Gabrielle Union, Angela Rye and Lisa Ling discuss the importance and struggles of being  women of color.

Chancellor Harold L. Martin Sr. held his Town Hall on Sept. 12th in Harrison Auditorium at North Carolina A&T State University in Greensboro, NC to a packed house of engaged audience members.  The woman’s issues forum featured a panel with Gabrielle Union, Lisa Ling, and Angela Rye, moderated by NBC reporter, Danya Bacchus.

“People say, what comes first? Your womanist or your blackness? I say neither, I am a black woman. You cannot separate the two.” said Gabrielle Union, star of BET’s hit show “Being Mary Jane”

Angela Rye, CNN social advocate correspondent, added to the conversation by speaking about how women of color do not need to allow components like being a minority or being a woman, act as blockade of equality, specifically in receiving things like equal pay. 

“Black Lives Matters, well black pay matters too” said Rye.

“This is Life” star Lisa Ling also noted that there is a patriarchal hierarchy that allows inequalities like the wage gap to take place in present day society.

“Women historically have been less willing to stand up for themselves, and I am hoping that that would change with this generation.” said Ling.

Union spoke to how this type of gender equality even affects factors that seem independent from gender inequality like parenting.

“When I teach my boys in our household how to stand up for themselves, it’s very threatening. When my male best friend does the same thing, he’s a natural born leader.” said Union.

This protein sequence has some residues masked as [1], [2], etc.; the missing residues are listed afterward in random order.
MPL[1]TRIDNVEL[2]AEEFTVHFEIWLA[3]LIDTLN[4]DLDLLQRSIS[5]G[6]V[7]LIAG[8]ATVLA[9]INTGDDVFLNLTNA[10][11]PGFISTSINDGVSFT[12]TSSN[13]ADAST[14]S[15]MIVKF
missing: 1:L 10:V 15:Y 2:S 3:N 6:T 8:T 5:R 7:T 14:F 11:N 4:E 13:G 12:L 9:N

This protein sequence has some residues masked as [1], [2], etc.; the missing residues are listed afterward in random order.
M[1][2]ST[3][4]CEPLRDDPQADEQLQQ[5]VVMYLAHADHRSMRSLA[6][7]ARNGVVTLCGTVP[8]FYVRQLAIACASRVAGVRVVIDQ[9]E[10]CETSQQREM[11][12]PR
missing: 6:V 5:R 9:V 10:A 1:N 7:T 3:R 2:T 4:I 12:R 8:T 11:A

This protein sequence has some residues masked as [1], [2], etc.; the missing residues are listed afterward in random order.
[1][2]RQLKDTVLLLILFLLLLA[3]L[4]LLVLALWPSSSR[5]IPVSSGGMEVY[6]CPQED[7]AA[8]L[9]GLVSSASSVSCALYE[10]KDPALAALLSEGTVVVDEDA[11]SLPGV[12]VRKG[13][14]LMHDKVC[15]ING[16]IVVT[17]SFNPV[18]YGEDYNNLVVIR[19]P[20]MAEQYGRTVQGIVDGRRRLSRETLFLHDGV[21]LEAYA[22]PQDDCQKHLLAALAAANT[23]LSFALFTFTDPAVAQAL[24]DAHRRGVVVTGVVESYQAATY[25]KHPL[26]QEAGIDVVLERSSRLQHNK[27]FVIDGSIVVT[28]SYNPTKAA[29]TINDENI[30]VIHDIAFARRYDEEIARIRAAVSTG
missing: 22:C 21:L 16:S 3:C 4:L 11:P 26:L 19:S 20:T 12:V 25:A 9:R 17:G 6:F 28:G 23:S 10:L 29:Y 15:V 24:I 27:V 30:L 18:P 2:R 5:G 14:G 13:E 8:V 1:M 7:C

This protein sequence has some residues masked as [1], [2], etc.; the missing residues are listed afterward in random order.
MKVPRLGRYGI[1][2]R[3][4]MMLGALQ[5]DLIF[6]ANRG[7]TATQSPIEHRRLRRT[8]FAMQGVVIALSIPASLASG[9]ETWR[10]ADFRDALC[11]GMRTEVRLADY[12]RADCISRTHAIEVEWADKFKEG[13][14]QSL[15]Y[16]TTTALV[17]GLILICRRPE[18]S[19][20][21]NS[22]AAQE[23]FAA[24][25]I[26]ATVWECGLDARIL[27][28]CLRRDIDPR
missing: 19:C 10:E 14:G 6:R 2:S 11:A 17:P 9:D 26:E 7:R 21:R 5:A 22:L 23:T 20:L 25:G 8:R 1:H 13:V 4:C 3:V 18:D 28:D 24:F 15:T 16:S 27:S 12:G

Ling noted, how gender and race play a role in the way women of color have limited access speaking about how there is unintentional prejudice when it comes to factors like gender directly impacting things such as visibility.

“I do not think that there is a malicious intent behind it, but sometimes they just don’t see you.” said Ling.

Union, highly active in sex trafficking prevention, spoke about rape and its affects on women. “Rape is about control and violence, period.” said Union.

“Human trafficking is rampant in America, but its not called human trafficking. It’s called prostitution.”

said Ling, who has highlighted and documented rape culture throughout different societies through her different docu-series.

Moderator A&T alum, Danya Bacchus closed out the event with a recitation of Maya Angelou’s “I Rise.”

Spectators of the event, which included many students and faculty seemed to have enjoyed  it. Union, Rye, Ling, and Bacchus all stayed after to take pictures with students.

The series was launched a few months ago in March 2017 and was an initiative that Chancellor Martin Sr. created to bring renowned individuals for in depth discussion on A&T’s campus. The first town hall included Facebook founder, Mark Zuckerberg and there he discussed building community as it streamed on Facebook live to millions of viewers.

There was a lot controversy on A&T campus surrounding who would and who wouldn’t be able to see this amazing panel of women. Tickets were made available on September 23rd and were unavailable in less than two hours. Many students wished that the event was placed in a larger location allowing more students the opportunity to hear this panel. For those who attended, it was one for the books.

For More Information visit:


Comments are closed.